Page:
In cherries, sweet cherries are at green tip to tight cluster and tart cherry buds are at green tip. We are leaving the window when copper sprays can safely be applied to sweet cherries for bacterial canker.

Montmorency tart cherries at green tip

‘Montmorency’ tart cherries are at green tip and the buds will open and expose the flowers within. We expect to be at white bud later this week.

In plums, Japanese plum varieties are at first white, with bloom expected later this week. European plum fruit buds are at green tip. Fungicide treatment for black knot are needed now, with brown rot treatment needed in bloom.

Apples fruit buds are at half inch green (Golden Delicious, Red Delicious) to tight cluster (Zestar, Idared, Macs) in the southern end of the region. We have had little or no apple scab infection events to date due to low temperatures and relatively short wetting periods. We expect one with rains and warmer temperatures forecasted for week. Copper sprays are not advised past tight cluster for fresh market apples because of increased risk for fruit russeting.

In pears, fruit buds are approaching tight cluster. Pear psylla and pear scab are the major concerns.

Small fruit

Grapes are beginning to move and should move quickly this week with the warm temperatures. Concord grapes are past scale crack and into very early bud swell. Vinifera and hybrid grapes show little movement. There is plenty of time to apply dormant sprays to reduce powdery mildew and other diseases.

Concord grapes at early swell.

Concord at early swell. Note the dark brown of the bud scales and the lighter brown of the swelling bud in-between them.

Blueberries flower buds are opening in early varieties such as Bluecrop. Later varieties such as Jersey are still at swollen bud. Leaf buds are moving and green tissue is exposed in the uppermost leaf buds. Plants will move quickly with this warm weather and more leaf tissue will emerge and flower buds will burst. The warm, wet weather with exposed green tissue is ideal for mummy berry infections. Many growers have already applied dormant sprays of copper, Sulforix or lime sulfur products to suppress early season diseases. There is a Blueberry Pre-Bloom meeting tomorrow, May 2, in Ottawa County. We ask that growers preregister if they can, so we can get a more accurate count for the meeting.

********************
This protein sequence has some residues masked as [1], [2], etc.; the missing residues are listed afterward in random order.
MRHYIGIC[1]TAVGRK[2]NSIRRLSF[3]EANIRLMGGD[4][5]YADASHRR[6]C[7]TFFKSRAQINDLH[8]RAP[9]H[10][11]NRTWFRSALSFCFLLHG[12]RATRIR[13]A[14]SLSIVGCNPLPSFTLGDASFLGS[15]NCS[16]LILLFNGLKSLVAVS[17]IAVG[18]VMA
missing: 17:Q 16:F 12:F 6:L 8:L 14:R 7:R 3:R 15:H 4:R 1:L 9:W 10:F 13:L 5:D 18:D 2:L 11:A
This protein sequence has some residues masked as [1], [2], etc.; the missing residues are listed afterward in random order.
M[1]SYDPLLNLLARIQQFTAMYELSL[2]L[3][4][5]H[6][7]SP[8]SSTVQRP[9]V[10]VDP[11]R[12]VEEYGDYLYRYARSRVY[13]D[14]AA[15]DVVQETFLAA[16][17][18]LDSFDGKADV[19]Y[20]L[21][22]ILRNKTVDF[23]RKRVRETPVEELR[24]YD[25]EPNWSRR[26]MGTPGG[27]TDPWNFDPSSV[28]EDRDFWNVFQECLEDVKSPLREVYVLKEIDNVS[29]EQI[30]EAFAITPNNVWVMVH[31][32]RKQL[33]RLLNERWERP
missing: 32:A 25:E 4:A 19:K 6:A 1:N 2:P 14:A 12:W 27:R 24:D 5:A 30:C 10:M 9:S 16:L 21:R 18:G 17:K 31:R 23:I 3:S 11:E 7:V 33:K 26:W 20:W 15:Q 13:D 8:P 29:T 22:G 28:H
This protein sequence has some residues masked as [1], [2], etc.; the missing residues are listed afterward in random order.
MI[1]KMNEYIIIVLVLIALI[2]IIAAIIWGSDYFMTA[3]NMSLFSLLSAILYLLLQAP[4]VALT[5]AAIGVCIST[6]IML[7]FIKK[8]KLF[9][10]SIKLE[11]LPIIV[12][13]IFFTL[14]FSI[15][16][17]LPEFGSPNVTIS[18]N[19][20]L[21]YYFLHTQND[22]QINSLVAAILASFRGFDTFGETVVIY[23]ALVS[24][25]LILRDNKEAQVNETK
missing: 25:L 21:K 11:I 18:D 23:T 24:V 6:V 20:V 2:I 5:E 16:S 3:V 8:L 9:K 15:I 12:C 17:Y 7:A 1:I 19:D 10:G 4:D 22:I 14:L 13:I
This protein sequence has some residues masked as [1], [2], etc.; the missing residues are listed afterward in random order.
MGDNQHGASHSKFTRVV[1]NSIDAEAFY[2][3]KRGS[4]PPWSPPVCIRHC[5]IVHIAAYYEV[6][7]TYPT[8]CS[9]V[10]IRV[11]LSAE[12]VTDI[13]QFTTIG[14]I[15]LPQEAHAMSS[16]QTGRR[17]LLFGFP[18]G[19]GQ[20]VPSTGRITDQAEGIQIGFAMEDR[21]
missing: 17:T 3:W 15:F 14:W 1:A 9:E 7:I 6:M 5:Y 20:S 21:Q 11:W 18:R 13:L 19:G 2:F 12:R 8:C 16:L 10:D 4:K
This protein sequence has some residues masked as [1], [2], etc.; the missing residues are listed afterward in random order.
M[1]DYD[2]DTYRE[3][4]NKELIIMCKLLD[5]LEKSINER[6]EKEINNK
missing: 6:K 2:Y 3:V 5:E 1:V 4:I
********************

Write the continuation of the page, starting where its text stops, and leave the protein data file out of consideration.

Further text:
Blueberry flower buds are opening

Blueberry flower buds are opening as the bud scales separate. There is a flower beneath each bud scale. Note the green tissue exposed on the smaller leaf buds below the flower buds. The green leaf tissue is susceptible to mummy berry infection during wet periods.

Strawberries are putting out new leaves. The flower trusses are not visible in the crown. Overwintering mulches should have been removed and raked between the rows. Some growers have complained about poor growth, but we expect that as the soils warm and the overnight lows remain warm that flower buds will emerge later this week.

Brambles are beginning to move. Early varieties have green tissue showing and primocanes are beginning to emerge. Lime sulfur treatments for anthracnose can still be applied, but rates should be reduced if green tissue is exposed.

Currents are leafing out.

Cranberries are still dormant but should show growth with this warm weather.

Miscellaneous

The dry, windy weather has allowed growers to really get ahead of their field tasks such as planting, herbicide sprays and cleaning up their fields.

Upcoming meetings

  • The next Monday fruit IPM meetings is May 7, at Fruit Acres Farms 3452 Friday Rd, Coloma, at 5 PM. Two Michigan RUP applicator recertification credits are available at these meetings.
  • 2018 Pre-Bloom Blueberry Growers Meeting, May 1, 2018 from 1 to 4 PM
    Port Sheldon Township Hall, 16201 Port Sheldon St., West Olive, MI 49460
    Two Michigan RUP applicator recertification credits are available at this meeting.